Here, the survivors of an army attack on a Cheyenne village have made the journey to the camp of Crazy Horse, where they are taken in. Around the same time, a group of warriors have ambushed a train to get the horses and ammunition that were being shipped on it. Also on the train was the last batch of women sent under the Brides for Indians program, and the survivors have been brought to the camp as well.
Margaret and Susie Kelly, survivors of the attack on the village are asked to talk to the women from the train and explain the current situation, and the cancellation of the Brides program, and offer them choices. The majority of women from the train volunteered for the program to escape a worse situation and have no wish to return to that situation. As we learn about the women, we learn about their histories, from incarceration, to mental institutions, widowhood to brothels and domestic abuse, the women are all willing to try to assimilate to the native culture.
As in the first novel in the series, the women have been given account ledgers, which a couple of them use as diaries. One of them is Margaret Kelly, who writes for both herself and her twin sister Susie. The other is Molly McGill, one of the women from the train, who worked as a teacher until her recent incarceration.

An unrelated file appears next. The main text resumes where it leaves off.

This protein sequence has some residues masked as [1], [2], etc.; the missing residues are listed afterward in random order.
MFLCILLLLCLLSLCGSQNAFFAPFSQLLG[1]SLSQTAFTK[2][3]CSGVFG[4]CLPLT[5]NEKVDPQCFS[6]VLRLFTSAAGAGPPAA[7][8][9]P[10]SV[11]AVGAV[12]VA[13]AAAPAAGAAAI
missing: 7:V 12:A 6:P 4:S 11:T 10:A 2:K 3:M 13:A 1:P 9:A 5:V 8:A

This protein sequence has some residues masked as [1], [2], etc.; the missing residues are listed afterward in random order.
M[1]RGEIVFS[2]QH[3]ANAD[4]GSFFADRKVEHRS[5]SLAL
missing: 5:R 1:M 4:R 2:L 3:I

The journals are brought to the attention of a newspaper editor in the present day, and he sorts them by date, and transcribes them, moving alternately between the two memoirists as they pass through the remaining winter and into the spring of 1876. This is the frame of the story, but the story itself, told as diary entries is full of emotion, detail, and description.
The characters are drawn well, and with respectful acknowledgement of native culture and the unfair treatment by the US government. We really see life in the native encampments and the nature of the battles between the government forces, their allied native partners, and the tribes they warred with.
A wonderful story.

Sunday 17 June 2018